“We’re doing as much as we can and so are the social service agencies we’re working with,” said Sherman. “We’re hoping people will step up and help with donations. The homeless families need food, diapers and other necessities.”
Sherman said the authority is also working with families to develop housing plans for each family.
“We’re helping some file requests to be moved back east, we’re helping others to relocate in Franklin County, and we’re sitting with families to look at their income and see what they might be able to afford,” said Sherman.
She said the state provides up to $4,000 a year to homeless families to help with first and last months’ rents and security deposit or with relocation costs.
“Sometimes that’s still not enough, though,” said Day, who said sometimes families can’t find affordable housing or have to be put on waiting lists.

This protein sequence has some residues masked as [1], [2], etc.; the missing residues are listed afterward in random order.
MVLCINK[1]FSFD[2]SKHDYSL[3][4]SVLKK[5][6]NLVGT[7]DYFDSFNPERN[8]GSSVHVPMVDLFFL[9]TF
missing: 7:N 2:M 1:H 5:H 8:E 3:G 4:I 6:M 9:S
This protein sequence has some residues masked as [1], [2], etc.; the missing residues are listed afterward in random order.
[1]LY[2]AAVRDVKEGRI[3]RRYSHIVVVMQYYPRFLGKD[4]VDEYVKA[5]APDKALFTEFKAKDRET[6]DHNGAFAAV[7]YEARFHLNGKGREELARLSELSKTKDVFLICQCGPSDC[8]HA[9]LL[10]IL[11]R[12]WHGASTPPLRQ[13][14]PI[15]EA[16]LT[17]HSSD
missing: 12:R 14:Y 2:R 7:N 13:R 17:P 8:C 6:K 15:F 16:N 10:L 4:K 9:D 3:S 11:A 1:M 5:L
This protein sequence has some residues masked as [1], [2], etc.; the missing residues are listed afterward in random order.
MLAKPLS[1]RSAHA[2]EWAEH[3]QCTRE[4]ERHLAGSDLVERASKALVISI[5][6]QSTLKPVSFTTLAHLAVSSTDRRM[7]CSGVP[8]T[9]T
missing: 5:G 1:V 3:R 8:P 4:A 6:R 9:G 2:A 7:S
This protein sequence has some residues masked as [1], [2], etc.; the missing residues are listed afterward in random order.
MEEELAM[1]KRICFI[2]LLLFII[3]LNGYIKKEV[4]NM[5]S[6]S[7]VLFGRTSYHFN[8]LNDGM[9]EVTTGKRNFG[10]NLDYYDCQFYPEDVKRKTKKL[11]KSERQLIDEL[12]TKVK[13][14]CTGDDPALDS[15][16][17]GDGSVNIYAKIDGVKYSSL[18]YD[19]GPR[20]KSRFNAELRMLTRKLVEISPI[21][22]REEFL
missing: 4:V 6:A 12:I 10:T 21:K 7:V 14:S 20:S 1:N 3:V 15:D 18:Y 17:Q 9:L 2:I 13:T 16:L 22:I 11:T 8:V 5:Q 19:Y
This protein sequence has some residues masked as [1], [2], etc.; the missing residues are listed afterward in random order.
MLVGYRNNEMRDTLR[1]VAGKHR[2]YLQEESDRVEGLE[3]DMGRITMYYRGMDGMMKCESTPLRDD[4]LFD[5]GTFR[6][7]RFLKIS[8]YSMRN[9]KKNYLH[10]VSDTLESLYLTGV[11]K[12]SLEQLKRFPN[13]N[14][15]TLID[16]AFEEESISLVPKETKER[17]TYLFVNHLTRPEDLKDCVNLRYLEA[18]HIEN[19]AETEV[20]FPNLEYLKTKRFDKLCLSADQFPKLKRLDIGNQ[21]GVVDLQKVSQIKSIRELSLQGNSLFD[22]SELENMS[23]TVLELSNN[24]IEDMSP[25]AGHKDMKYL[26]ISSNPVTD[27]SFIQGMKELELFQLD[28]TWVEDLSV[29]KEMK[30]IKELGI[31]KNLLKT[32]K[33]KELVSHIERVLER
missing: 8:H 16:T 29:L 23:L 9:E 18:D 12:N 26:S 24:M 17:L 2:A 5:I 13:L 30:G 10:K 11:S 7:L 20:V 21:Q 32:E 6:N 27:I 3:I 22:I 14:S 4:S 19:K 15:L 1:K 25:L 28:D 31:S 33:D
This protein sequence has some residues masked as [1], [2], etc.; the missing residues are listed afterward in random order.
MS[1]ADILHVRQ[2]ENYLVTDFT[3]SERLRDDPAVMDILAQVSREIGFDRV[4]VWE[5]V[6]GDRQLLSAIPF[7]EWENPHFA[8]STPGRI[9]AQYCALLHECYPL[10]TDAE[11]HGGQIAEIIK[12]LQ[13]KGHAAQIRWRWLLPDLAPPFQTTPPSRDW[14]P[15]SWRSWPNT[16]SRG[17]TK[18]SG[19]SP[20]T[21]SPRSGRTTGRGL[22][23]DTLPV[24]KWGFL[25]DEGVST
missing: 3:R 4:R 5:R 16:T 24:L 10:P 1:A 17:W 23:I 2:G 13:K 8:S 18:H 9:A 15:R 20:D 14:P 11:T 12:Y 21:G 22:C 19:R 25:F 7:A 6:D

“It can be very difficult for families to find safe, secure, affordable housing,” she said. “The majority of these families in Greenfield hotels are so grateful that they have our help for now.”
Motel Family Task Force
Franklin County Resource Network has created a Motel Family Task Force, a network of area social service agencies that are working together to provide help to the homeless families.
“We all put our heads together and make sure they are getting all of the services they need,” said network coordinator Holly Kosisky. “We have an entire binder of resources that we share with the families. It makes it easier for Franklin County Regional Housing and Redevelopment Authority to provide services and not duplicate them.”
Kosisky said the recent surge of homeless families in Greenfield hotels has made it more difficult to keep up, but every agency is doing its best.
“This is a statewide problem,” said Sherman. “It isn’t just limited to Greenfield.”
Day said the state’s goal is to eventually get all homeless families living in hotels located within 20 miles of where they work, go to school, or want to end up.
The authority visits the two Greenfield hotels every day, said Day.
“We have daily contact with families, schools and service providers,” she said.
Some of the agencies working with the authority include Community Action, the Center For Self-Reliance and the Food Bank of Western Massachusetts.